______________________________________Parallel Surfaces Hole Size______________________________________4,6 9/16 8,12 7/1610,14 1/226,38 3/828,40 *30,34 3/1632,36 1/418,22 5/1620,24 1/8______________________________________ *The surface 28 is provided with a locking screw 44 and the opposite parallel surface 40 has a hole size of 1/8 inch.
A second 18 sided symmetrical polygon can be formed with hole sizes as per the following chart.
______________________________________Parallel Surfaces Hole Size______________________________________4,6 9/16 8,12 7/1610,14 1/226,38 1/830,34 5/1632,36 3/1618,22 1/420,24 3/828,40 *see above______________________________________
The locking screw 44, because it is along a straight line similar to line 42, will press against the side of any rod in any of the bored holes to lock the rod in position in the device 2 since the screw is of sufficient length to extend to the center 16 of the cube.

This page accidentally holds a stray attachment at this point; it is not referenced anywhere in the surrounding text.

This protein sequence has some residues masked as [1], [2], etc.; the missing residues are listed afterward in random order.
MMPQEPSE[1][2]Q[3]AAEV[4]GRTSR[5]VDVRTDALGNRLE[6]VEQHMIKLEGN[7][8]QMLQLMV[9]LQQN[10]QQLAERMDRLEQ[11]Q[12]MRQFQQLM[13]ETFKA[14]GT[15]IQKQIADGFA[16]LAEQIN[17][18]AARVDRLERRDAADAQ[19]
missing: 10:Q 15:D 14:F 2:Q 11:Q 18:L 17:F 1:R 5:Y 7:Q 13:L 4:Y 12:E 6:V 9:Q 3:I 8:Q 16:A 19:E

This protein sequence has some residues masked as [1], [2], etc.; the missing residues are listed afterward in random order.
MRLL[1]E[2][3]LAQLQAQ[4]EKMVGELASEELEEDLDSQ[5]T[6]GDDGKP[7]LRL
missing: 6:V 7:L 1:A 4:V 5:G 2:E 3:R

In use the device can be used as a drill (reamer) stop. Each of the eight different hole sizes can take a drill of the hole size or close in size thereto. The locking screw 44 will hold the device in position on the drill a set distance from the point of the drill and function to control drilling depth. When used as a cross drilling fixture, a rod 9/16 inch in diameter would pass through surfaces 4 and 6 and be held in place with locking screw 44. It could be cross drilled with holes of 1/2, 7/16, 3/8, 5/16, 1/4 or 1/8 inches in diameter depending on the cube and hole size used to drill a hole perpendicular to the rod axis. Tapping a pre-drilled hole could be carried out by using the perpendicularly spaced holes as a guide hole for a tap. Finally, the device used alone or in pairs can hold rods in position for machining. A 9/16 inch rod can project upward from surface 4 and its upper end can be ground with the device and rod held on the magnetic bed of a grinder. Two devices could hold each end of a rod, with the rod in a horizontal position, and a flat could be cut or ground on the center of the rod.